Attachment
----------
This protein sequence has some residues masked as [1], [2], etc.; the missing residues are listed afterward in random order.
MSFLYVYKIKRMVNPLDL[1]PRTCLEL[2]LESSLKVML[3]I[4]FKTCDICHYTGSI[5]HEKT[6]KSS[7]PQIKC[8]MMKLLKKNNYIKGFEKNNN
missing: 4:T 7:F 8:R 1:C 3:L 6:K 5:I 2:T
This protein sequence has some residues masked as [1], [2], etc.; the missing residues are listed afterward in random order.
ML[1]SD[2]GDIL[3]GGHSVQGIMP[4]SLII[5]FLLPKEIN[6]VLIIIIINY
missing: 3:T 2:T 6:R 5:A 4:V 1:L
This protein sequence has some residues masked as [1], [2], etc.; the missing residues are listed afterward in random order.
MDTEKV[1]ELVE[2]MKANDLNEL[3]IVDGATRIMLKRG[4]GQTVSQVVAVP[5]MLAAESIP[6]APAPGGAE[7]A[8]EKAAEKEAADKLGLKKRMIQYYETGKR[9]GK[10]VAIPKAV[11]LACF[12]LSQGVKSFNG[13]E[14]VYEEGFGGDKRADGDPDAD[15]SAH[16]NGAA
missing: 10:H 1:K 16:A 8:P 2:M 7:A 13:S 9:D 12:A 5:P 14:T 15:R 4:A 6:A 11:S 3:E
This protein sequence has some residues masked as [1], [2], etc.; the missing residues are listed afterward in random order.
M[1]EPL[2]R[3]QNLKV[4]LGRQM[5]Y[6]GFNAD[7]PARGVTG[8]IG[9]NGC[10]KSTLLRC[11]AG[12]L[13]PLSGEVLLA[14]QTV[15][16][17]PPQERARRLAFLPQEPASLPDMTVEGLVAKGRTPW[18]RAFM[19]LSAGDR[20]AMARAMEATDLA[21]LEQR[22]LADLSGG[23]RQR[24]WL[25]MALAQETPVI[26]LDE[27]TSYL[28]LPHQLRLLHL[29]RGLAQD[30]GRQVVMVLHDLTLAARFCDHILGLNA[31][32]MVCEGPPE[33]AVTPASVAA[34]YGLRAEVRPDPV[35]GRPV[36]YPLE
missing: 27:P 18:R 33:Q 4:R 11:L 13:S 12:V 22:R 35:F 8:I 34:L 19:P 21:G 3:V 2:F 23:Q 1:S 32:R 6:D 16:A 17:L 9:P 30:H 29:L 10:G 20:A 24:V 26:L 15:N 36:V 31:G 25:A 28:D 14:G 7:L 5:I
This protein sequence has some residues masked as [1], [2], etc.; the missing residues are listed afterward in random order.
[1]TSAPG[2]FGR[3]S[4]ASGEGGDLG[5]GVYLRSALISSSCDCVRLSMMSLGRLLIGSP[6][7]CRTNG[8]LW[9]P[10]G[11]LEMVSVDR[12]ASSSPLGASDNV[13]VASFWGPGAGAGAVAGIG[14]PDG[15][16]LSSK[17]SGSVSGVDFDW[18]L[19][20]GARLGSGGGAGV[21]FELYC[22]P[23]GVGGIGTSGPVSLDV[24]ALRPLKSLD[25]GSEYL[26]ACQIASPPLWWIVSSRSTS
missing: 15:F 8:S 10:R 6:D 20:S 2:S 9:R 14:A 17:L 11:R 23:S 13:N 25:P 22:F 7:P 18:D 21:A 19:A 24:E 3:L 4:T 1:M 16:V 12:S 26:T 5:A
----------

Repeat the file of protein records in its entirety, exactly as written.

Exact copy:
This protein sequence has some residues masked as [1], [2], etc.; the missing residues are listed afterward in random order.
MSFLYVYKIKRMVNPLDL[1]PRTCLEL[2]LESSLKVML[3]I[4]FKTCDICHYTGSI[5]HEKT[6]KSS[7]PQIKC[8]MMKLLKKNNYIKGFEKNNN
missing: 4:T 7:F 8:R 1:C 3:L 6:K 5:I 2:T
This protein sequence has some residues masked as [1], [2], etc.; the missing residues are listed afterward in random order.
ML[1]SD[2]GDIL[3]GGHSVQGIMP[4]SLII[5]FLLPKEIN[6]VLIIIIINY
missing: 3:T 2:T 6:R 5:A 4:V 1:L
This protein sequence has some residues masked as [1], [2], etc.; the missing residues are listed afterward in random order.
MDTEKV[1]ELVE[2]MKANDLNEL[3]IVDGATRIMLKRG[4]GQTVSQVVAVP[5]MLAAESIP[6]APAPGGAE[7]A[8]EKAAEKEAADKLGLKKRMIQYYETGKR[9]GK[10]VAIPKAV[11]LACF[12]LSQGVKSFNG[13]E[14]VYEEGFGGDKRADGDPDAD[15]SAH[16]NGAA
missing: 10:H 1:K 16:A 8:P 2:M 7:A 13:S 9:D 12:A 5:P 14:T 15:R 4:A 6:A 11:S 3:E
This protein sequence has some residues masked as [1], [2], etc.; the missing residues are listed afterward in random order.
M[1]EPL[2]R[3]QNLKV[4]LGRQM[5]Y[6]GFNAD[7]PARGVTG[8]IG[9]NGC[10]KSTLLRC[11]AG[12]L[13]PLSGEVLLA[14]QTV[15][16][17]PPQERARRLAFLPQEPASLPDMTVEGLVAKGRTPW[18]RAFM[19]LSAGDR[20]AMARAMEATDLA[21]LEQR[22]LADLSGG[23]RQR[24]WL[25]MALAQETPVI[26]LDE[27]TSYL[28]LPHQLRLLHL[29]RGLAQD[30]GRQVVMVLHDLTLAARFCDHILGLNA[31][32]MVCEGPPE[33]AVTPASVAA[34]YGLRAEVRPDPV[35]GRPV[36]YPLE
missing: 27:P 18:R 33:Q 4:R 11:L 13:S 12:V 22:R 35:F 8:I 34:L 19:P 21:G 3:V 2:F 23:Q 1:S 32:R 6:D 16:A 17:L 9:P 30:H 29:L 10:G 20:A 24:V 26:L 15:N 36:V 31:G 25:A 28:D 14:G 7:L 5:I
This protein sequence has some residues masked as [1], [2], etc.; the missing residues are listed afterward in random order.
[1]TSAPG[2]FGR[3]S[4]ASGEGGDLG[5]GVYLRSALISSSCDCVRLSMMSLGRLLIGSP[6][7]CRTNG[8]LW[9]P[10]G[11]LEMVSVDR[12]ASSSPLGASDNV[13]VASFWGPGAGAGAVAGIG[14]PDG[15][16]LSSK[17]SGSVSGVDFDW[18]L[19][20]GARLGSGGGAGV[21]FELYC[22]P[23]GVGGIGTSGPVSLDV[24]ALRPLKSLD[25]GSEYL[26]ACQIASPPLWWIVSSRSTS
missing: 15:F 8:S 10:R 6:D 20:S 2:S 9:R 14:A 17:L 11:R 23:S 13:N 25:P 22:F 7:P 18:D 21:A 19:A 24:E 3:L 4:T 1:M 16:V 12:S 26:T 5:A